look like this 23 years ago, when I interned for Cato.In 1991, Cato fit in one mid-sized house,
plus an annex across the parking lot.I
worked for Tim Lynch and Doug Bandow.And I was also assigned a special task by David Boaz - throwing obsolete
paperwork out of the file cabinets.As a
result, I was greatly amused by an E.J. Dionne's footnote in Why
Americans Hate Politics, "My thanks to Ed Crane and David Boaz of
the Cato Institute for letting me read through their excellent files of
clippings on libertarianism... To their credit, the libertarians save
everything and not just the flattering stuff." The files that Dionne
perused had actually been cleaned out years earlier... by me!
great deal has changed at Cato since my internship, I'm pleased by how much has
stayed the same.I still remember David
Boaz telling me that Cato aims to be "libertarianism with a human face."My first-hand experience tells me that Cato
lives up to this ideal: Promoting liberty with civility and a smile.
course, it's mutual civility and smiles.But unilateral friendliness still beats the alternative.Selling radical ideas is hard, but selling
them with a chip on your shoulder is virtually impossible.And in all honesty, there is plenty of truth
in the stereotype of the hostile, insulting libertarian.Yea, that was me.
If you have
any interest in nudging government policy in a more libertarian direction, Cato
is the most valuable connection in the world.Cato publishes on virtually every policy-related topic you can imagine:
economic policy, social policy, foreign policy, you name it.And it continues its long-standing big-tent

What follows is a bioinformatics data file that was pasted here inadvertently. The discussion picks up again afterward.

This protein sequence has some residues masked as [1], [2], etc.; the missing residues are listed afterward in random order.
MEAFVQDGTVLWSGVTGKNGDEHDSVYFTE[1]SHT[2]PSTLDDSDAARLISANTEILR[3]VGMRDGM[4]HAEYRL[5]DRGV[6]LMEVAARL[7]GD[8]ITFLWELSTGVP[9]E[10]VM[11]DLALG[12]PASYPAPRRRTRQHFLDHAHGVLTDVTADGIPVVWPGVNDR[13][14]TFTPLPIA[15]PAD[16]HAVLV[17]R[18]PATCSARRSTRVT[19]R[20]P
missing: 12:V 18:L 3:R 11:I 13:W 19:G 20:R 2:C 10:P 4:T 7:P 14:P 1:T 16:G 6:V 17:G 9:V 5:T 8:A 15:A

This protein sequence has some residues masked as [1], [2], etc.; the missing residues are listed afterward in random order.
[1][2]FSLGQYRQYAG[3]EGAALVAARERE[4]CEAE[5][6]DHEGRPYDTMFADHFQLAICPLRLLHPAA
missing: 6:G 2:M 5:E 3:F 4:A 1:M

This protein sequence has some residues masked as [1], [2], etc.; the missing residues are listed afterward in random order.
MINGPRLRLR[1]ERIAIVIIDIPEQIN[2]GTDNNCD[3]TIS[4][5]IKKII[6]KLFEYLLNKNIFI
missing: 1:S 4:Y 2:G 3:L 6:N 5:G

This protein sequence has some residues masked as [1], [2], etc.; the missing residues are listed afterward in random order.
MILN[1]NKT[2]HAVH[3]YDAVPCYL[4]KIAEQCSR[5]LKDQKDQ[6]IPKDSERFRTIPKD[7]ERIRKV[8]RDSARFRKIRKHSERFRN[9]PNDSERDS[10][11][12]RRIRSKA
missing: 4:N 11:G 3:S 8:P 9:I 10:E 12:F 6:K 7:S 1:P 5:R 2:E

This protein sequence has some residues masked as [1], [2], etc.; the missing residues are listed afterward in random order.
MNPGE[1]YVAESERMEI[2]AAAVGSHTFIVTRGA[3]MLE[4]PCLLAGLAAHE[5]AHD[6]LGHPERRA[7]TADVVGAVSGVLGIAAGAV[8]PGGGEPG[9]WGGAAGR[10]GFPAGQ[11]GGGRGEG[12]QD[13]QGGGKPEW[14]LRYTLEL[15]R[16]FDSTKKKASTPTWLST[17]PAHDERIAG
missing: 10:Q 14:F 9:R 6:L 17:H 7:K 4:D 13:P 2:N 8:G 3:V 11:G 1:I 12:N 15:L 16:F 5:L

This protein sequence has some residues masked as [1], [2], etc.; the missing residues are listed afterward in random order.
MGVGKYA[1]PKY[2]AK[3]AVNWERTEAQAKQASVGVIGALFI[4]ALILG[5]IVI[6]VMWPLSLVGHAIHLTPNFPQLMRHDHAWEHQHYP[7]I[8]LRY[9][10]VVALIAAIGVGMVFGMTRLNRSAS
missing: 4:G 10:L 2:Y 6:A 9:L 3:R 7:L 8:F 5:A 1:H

approach.Cato hosts every flavor of
libertarianism from the most moderate to the most extreme - not to mention
liberal and conservative fellow travellers.What counts is sound reasoning and a positive attitude - not orthodoxy.
libertarians occasionally grumble about Cato's moderation.What they tend to forget is that Cato is
trying to sell libertarian ideas to people who aren't already buying them.Under the circumstances, avoiding "extremes"
of anger and impatience is just common sense and common decency.But that's not enough.It's also important to make a wide range of
views feel part of a shared endeavor.I'm
as extreme a libertarian as they come, but I'm still delighted to have
moderates around.If I'm not persuasive
to moderate libertarians, I need to improve.
In a perfect
world, Cato's worldly mission would already be accomplished.Your job, as the next generation, would just
be writing the history of statism's welcome demise.As it turns out, though, the world remains
light-years from libertarian ideals - and some relatively libertarian countries
- especially the United
States - have spent the last decade and a
half back-sliding.And enormous,
flagrant violations remain even in the self-styled "free world."Unless you're lucky enough to be born in a
rich country, the world's governments legally exclude you from the best labor
and housing markets.A few years ago, I
asked my readers to distinguish
the status quo from the Jim Crow laws, and I've yet to hear a decent
persistence of statism is bad news for liberty, but good news for your careers
and your free time.There is an enormous
amount of work and play for libertarians in public policy, academia,
journalism, the arts, and - if you can stomach it - politics.Some of it is intellectual, but even more of
it is salesmanship.Gandhi was right:
You must be the change you wish to see in the world.All of us can, like Cato, nudge the world in
a freer direction with good arguments and good cheer.This is, to put it mildly, an uphill
battle.But when I'm standing in the
cathedral of liberty with the next generation of the liberty movement, I can't
help but feel optimistic.